For mortals like you and me, it’s virtually impossible to follow Jesus on the terms he establishes. But through the action of the Holy Spirit, God makes the impossible happen.

Discussion Questions

  • Can you think of other sayings of Jesus you wish he had never said? Words of his that are difficult to hear and challenge our assumptions?
  • Some suggest that mainline Christian churches like the Evangelical Lutheran Church in America are not growing because we fail to raise the bar for being a Christian, and settle instead for an “easy believism,” practicing and living out our faith as an “optional extracurricular activity.”  Do you think they are right? Why, or why not?
  • How do we accept the free grace of God in Jesus (the fact that God makes impossible discipleship possible for us) and yet not just sit back and “let God do it”? 

Activity Suggestions

Closing Prayer

Lord Jesus, it’s not that I don’t want to “follow your more dearly and love you more dearly”, it’s just that it seems set up for my failure. Your demands and expectations are so high! But I believe that even my wanting to follow you is already the work of your Spirit within me. Make what seems impossible for me possible today. Amen

December 2-9, 2009 – Preparing a Way for Spirit

Contributed by Scott A. Moore


Warm-up Question

When have you ever helped someone who was “stuck?”


Preparing a Way for Spirit


rover_low_angle_200The National Aeronautic and Space Administration (NASA) along with Jet Propulsion Laboratories (JPL) and some partners from other countries around the world have been working diligently to find a way out for a stuck Mars rover named Spirit. Spirit has been stuck for over six months now in an area where the ground is made up of very fine, soft sand. The six wheels (one of them has not been working properly for quite a while now) cannot seem to get the traction needed to move forward in any significant way. NASA is not giving up on Spirit, which along with its twin, Opportunity, has continued to function well for five years longer than the originally planned mission of three months. Teams here on earth are working with sample rovers in artificially created environments trying to recreate the actual conditions in order to find the perfect solution…to find a way out. Some of the attempts range from trying various wheel directions and speeds, to having Spirit try to dig itself out with its robotic arms. Just before the Thanksgiving Day weekend, Spirit was commanded to move its wheels forward. NASA indicated that the rover completed a spin which should have equaled a total of 13 feet. The rover actually only moved 0.2 inches forward, 0.1 inches to the left, and 0.1 inches further down into the sand.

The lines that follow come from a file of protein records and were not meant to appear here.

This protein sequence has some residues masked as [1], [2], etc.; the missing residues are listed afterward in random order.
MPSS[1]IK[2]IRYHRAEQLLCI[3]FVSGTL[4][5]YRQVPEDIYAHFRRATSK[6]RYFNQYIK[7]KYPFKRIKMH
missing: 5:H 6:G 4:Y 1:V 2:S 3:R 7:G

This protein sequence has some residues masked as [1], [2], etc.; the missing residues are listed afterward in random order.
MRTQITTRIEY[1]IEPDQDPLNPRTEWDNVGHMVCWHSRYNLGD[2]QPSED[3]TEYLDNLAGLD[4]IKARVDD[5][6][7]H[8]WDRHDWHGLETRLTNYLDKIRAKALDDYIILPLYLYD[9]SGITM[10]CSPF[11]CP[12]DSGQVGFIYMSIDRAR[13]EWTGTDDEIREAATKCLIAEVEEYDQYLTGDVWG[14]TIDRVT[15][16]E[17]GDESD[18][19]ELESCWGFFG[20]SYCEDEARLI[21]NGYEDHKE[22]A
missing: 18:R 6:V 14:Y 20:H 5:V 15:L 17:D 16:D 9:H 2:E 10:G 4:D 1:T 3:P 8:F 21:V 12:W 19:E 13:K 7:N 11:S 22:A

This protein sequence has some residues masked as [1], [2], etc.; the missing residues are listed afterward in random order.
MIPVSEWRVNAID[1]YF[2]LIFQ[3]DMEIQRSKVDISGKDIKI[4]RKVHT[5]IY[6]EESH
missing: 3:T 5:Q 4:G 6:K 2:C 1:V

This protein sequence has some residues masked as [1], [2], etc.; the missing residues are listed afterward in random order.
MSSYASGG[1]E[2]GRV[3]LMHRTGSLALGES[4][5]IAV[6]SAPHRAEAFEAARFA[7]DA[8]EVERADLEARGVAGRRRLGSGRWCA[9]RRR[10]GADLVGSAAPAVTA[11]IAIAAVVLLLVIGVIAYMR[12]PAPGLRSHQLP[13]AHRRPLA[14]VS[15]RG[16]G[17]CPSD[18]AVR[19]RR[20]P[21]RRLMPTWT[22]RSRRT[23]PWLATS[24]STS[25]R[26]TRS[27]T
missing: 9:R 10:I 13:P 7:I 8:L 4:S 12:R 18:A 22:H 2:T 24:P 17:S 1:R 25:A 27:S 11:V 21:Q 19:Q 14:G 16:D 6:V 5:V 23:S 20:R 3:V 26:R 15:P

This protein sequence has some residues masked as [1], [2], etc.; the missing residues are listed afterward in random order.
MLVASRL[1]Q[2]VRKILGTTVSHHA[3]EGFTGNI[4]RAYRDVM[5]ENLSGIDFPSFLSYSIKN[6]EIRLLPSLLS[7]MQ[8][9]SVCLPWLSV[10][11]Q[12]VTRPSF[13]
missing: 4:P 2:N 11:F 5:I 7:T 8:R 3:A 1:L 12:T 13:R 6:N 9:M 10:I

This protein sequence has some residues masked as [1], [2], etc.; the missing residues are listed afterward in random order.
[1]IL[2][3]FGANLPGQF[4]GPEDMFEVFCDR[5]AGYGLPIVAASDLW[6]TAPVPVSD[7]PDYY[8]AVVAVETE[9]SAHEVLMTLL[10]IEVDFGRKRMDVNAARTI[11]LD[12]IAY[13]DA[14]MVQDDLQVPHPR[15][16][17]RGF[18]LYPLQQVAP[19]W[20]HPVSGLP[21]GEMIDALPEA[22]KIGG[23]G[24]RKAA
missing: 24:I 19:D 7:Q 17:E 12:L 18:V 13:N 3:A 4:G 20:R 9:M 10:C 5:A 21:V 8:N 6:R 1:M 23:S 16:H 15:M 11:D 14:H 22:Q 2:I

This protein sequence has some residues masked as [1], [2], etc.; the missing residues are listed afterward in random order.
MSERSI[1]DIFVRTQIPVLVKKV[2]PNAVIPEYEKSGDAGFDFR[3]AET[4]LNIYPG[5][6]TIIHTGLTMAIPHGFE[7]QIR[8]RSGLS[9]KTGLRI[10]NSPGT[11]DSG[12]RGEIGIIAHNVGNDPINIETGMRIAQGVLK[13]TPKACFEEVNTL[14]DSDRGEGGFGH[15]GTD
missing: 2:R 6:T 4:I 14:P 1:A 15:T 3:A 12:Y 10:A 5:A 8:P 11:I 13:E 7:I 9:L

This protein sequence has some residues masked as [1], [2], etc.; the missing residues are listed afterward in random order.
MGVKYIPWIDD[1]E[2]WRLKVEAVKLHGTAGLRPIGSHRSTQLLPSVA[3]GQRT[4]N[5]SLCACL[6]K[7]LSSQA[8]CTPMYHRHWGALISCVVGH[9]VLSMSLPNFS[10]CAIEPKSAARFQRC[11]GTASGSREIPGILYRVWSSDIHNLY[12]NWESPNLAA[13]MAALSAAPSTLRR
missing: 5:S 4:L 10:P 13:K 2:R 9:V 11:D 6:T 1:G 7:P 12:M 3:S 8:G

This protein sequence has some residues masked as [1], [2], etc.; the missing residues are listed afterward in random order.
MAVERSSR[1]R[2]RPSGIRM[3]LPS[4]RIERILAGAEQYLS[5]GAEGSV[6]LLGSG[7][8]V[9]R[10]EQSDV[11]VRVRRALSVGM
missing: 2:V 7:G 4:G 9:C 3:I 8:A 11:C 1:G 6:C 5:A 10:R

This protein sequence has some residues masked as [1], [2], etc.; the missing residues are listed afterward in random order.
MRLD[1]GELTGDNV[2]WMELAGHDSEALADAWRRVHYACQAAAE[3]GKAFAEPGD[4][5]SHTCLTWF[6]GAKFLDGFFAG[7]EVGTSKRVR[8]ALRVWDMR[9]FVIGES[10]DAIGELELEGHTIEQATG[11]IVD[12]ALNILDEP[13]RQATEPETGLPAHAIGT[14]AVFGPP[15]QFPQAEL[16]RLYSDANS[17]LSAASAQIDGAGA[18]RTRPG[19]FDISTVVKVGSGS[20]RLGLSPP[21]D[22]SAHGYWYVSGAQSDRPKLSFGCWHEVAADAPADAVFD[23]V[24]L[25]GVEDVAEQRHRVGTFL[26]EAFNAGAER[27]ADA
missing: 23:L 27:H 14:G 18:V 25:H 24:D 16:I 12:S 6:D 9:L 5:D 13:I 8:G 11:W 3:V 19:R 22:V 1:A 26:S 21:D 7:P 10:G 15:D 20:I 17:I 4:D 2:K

To follow the story

  • Is it worth the time and effort for NASA to get Spirit unstuck?
  • When should someone call it quits and move on?
  • Have you ever wanted to help someone else get “unstuck?” If you tried to do something, how did that go?
  • What kinds of situations frustrate you the most?
  • When have you been “stuck” in a situation where someone else kept trying to help you?
  • Where in your life, in your congregation’s life, could you use a little “push” to move forward?
  • Who are the people in your life, who are usually able to help you move forward?
  • How are they able to help you best?


Scripture Texts (NRSV) for Sunday, December 6, 2009 (Second Sunday of Advent)

(Text links are to oremus Bible Browser. Oremus Bible Browser is not affiliated with or supported by the Evangelical Lutheran Church in America. You can find the calendar of readings for Year C at Lectionary Readings.)

For lectionary humor and insight, check the weekly comic Agnus Day.


Gospel Reflection

In the sandy Judean desert, a voice communicates a message of action. The word of God comes to John, son of Zechariah and cousin of a man named Jesus of Nazareth. John is called to go and preach a “baptism of repentance for the forgiveness of sins.” The voice of the prophet Isaiah is quoted as the guiding principle of what John is doing. He is preparing the way of the Lord. He is making the Lord’s paths straight. Valleys filled, mountains and hills brought low. Crooked made straight and rough made smooth. He is eliminating every possible barrier between the Lord and the world.